Nerudova street (Nerudova Ulice) is a beautiful ancient road, part of the famous Royal Way, the route the Czech Kings used to follow during their coronation parade. It is one of Prague’s streets most visited by tourists who walk from Charles Bridge to the Prague Castle.
Nerudova used to be called Ostruhová until the end of the 19th century when, after the death of Jan Neruda, it was renamed after the Czech writer, who lived in this street for many years, first at n.47, the “house of the two suns”, then at n. 44, “the three black eagles”.
Before house numbering was established, Prague houses were identified by symbols displayed above the entrance. Ian Neruda’s “At the Two Suns” is just one of the most famous. Another well known house emblem is “At The three Fiddles”. It identifies a house, n. 12, where once lived three families of violin makers. The 17th century Czech painter Petr Brandl was born in the house marked with the Red Lion.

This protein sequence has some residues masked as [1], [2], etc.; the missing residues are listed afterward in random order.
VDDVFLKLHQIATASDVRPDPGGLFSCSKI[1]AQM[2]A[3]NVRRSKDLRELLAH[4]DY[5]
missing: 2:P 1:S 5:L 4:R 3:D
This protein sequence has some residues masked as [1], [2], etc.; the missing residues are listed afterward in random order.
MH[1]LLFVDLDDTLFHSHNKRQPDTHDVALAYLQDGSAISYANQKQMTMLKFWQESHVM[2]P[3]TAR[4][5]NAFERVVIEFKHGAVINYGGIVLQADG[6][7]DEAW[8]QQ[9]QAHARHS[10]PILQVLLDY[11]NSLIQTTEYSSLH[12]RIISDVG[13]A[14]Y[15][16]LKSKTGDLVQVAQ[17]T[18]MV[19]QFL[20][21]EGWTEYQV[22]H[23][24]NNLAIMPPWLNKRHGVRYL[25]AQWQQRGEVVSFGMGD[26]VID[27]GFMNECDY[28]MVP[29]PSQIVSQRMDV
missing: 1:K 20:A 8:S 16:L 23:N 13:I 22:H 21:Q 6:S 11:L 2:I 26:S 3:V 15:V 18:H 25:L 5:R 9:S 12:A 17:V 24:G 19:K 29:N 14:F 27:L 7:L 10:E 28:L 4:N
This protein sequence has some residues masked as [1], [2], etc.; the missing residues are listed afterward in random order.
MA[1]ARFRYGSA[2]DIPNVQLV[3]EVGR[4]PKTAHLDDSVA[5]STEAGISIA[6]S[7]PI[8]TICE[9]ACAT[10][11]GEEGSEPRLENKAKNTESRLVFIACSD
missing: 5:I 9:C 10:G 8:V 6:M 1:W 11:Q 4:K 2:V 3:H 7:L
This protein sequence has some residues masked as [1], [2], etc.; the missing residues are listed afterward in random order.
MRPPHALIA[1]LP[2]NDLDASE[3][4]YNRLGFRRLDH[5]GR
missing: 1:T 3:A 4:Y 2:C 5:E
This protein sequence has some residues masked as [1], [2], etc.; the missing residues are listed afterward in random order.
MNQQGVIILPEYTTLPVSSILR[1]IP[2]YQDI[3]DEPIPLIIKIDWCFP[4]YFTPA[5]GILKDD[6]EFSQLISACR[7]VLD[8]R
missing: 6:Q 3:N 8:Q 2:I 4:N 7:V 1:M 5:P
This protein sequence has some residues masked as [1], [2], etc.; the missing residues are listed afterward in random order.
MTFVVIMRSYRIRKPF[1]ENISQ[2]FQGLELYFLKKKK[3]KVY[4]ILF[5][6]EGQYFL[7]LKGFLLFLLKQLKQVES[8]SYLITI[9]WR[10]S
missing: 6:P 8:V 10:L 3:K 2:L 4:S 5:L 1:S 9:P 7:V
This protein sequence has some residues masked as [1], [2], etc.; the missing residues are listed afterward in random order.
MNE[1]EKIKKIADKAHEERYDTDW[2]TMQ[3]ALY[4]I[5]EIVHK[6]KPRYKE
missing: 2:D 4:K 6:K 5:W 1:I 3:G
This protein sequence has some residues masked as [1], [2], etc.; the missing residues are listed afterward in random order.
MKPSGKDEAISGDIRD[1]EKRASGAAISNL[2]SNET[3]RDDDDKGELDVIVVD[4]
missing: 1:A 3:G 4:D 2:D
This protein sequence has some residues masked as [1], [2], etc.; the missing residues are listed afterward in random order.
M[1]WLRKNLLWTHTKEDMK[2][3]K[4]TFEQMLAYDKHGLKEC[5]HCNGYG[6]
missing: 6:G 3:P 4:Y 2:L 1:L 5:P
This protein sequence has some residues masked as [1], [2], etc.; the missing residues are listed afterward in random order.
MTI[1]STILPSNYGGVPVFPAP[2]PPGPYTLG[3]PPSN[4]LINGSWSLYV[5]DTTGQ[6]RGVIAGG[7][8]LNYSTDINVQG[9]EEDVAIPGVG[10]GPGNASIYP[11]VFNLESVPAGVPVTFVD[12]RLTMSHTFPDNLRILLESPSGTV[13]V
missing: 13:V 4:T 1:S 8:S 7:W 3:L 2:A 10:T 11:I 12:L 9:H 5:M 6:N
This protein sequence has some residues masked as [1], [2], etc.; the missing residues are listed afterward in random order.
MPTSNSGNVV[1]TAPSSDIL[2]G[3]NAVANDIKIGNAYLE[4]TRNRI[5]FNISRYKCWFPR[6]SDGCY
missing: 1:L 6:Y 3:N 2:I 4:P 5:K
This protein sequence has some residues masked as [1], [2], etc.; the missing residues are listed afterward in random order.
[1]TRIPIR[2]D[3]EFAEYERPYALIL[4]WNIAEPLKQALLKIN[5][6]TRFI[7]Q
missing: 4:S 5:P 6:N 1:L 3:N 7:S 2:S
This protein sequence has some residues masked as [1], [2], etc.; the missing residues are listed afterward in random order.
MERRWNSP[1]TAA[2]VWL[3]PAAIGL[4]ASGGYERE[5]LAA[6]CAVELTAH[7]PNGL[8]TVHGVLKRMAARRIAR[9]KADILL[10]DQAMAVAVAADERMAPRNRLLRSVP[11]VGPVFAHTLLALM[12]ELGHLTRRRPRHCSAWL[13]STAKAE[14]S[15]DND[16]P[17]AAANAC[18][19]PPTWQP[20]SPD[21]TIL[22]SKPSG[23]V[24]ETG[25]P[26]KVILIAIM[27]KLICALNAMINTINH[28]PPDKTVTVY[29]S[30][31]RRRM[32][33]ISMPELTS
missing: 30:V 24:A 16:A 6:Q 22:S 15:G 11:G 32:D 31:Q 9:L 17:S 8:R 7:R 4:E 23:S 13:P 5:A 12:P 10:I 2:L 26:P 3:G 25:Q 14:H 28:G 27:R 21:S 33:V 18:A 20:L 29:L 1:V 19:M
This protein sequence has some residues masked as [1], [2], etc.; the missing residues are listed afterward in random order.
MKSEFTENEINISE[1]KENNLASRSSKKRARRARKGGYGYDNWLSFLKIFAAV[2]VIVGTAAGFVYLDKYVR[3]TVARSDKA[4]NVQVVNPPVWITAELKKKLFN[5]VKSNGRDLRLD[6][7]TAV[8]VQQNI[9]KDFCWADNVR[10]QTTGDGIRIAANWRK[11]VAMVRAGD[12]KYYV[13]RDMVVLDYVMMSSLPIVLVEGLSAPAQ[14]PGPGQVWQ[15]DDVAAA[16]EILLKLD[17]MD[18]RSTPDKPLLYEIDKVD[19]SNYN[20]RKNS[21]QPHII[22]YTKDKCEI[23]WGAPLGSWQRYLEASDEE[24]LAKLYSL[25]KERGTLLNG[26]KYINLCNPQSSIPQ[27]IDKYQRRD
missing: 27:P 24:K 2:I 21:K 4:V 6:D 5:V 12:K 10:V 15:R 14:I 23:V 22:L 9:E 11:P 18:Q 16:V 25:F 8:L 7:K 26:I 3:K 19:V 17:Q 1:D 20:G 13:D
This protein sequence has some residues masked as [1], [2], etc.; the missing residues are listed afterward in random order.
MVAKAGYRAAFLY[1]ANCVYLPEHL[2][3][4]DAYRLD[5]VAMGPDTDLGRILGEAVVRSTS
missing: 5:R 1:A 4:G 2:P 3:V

Morzin Palace (Morzinsky palac), named after Count Morzin who bought it in 1668, houses the Romanian embassy. The palace was reconstructed in 1713 by Prague born architect Jan Santini Aichel while he was living in the house on the other side of the street, Valkounsky House.
Jan Santini also built the Thun-Hohenstein Palace, now used by the Italian Embassy. The eagles decorating the portal were made by Austrian sculptor Matthias Bernard Braun who lived and worked in Prague.
Bretfeld Palace, at n. 33, is a rococo style house where Josef of Bretfeld organized social gatherings. It is said that Mozart and Casablanca were among the guests. High on the facade there is a relief of St. Nicholas created by Ignaz Platzer.
Below are a few more famous Nerudova house signs: ‘At the golden cup’…
… At the Red Ram …
… and ‘At the Golden Horseshoe’.
A few more images of Nerudova Ulice are in the Nerudova gallery page.